A shift in Lake Travis ISD’s tax rate formula could bring in an estimated $2.9 million in additional local revenue for the 2021-22 school year.

The board of trustees met March 24 to discuss a possible voter approval tax election—also referred to as a golden penny election.

The term golden penny represents pennies within an ISD’s maintenance and operations, or M&O, tax bill, which are primarily used to fund staff salaries and benefits. These pennies can hold value for Texas school districts as they are not subject to recapture payments.

Texas’ recapture system requires ISDs with a value per student higher than $6,030 to contribute payments based on the district's taxable value, according to the Texas Education Agency. Those funds are then redistributed to less affluent districts.

Annually, LTISD, which is considered a property-wealthy district, sends money back to the state in what is referred to as “local excess revenue,” according to Pam Sanchez, the district’s chief financial officer.

However, an increase in a district’s golden pennies would allow for the retention of local revenue.

LTISD voters approved a golden penny election in November 2017, which brought the golden penny fund from four to six pennies—the maximum allowed at the time. Under House Bill 3, passed in 2019, districts may now seek a total of eight golden pennies, which will represent $0.08 of the total tax bill.

If approved by a majority of local voters, LTISD would increase the M&O portion of its tax rate by $0.02. Still, residents would not see an increase in their tax bill.

Sanchez said this would be achieved through what is referred to as a “penny swap.” LTISD would also decrease its interest and sinking, or I&S, rate which represents debt services, by $0.02.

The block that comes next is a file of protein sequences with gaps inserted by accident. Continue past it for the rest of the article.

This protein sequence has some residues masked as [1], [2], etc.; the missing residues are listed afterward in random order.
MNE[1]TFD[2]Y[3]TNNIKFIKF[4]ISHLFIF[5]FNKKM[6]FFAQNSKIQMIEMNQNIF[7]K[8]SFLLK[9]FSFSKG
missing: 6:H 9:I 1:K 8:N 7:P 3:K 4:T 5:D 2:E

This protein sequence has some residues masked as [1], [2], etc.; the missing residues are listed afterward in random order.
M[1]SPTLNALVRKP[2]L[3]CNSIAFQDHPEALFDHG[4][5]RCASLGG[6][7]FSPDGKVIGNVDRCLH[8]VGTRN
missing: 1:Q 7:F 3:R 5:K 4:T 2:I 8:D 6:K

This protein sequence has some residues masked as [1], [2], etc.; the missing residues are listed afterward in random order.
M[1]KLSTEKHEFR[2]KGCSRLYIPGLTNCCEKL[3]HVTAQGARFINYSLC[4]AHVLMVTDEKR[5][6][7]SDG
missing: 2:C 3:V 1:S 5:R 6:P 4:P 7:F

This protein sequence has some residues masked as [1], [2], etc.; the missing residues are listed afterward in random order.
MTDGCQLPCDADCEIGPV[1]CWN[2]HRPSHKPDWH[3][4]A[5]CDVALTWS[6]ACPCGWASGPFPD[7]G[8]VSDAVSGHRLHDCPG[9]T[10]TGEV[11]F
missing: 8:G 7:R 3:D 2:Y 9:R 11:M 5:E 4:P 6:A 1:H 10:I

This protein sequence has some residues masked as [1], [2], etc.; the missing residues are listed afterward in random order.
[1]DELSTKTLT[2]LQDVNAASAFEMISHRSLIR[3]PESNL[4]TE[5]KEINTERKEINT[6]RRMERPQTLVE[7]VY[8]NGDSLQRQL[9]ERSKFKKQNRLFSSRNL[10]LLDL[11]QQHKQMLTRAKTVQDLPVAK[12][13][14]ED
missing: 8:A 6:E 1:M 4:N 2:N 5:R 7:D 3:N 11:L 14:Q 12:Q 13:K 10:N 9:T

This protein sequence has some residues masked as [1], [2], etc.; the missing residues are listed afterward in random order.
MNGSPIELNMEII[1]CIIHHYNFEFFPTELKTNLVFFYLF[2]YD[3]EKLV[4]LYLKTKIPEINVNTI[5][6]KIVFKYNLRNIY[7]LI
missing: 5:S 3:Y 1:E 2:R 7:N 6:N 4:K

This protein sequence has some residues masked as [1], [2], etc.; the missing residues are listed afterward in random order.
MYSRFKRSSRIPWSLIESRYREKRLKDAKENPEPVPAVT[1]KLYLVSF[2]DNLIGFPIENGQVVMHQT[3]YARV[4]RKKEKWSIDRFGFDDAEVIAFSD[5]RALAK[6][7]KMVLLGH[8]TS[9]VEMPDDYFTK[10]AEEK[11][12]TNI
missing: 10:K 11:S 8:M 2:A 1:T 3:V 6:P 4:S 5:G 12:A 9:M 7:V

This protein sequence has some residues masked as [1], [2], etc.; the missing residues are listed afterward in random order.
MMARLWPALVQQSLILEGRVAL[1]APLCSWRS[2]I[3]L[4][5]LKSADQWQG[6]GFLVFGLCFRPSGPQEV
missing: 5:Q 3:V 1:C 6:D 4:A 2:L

This shift can be achieved because the district has been effectively paying off its debt from former bonds, according to Sanchez.

Additionally, LTISD is subject to an annual tax rate compression required by HB 3. Therefore, residents would still see a lower tax bill.

“[The golden pennies] would allow us to effectively manage student and district operational growth for the next five years, which we are anticipating while remaining competitive in hiring and recruiting qualified staff,” Sanchez said.

The district has also consulted with its financial advisers to ensure this decision would not impact the capacity to pay off current debt or seek future bonds. Sanchez said those advisers did not think the tax rate shift would pose any negative impacts.

A resolution regarding a potential tax rate election will come before trustees at the April board meeting. If approved, voters could see the initiative on the November ballot.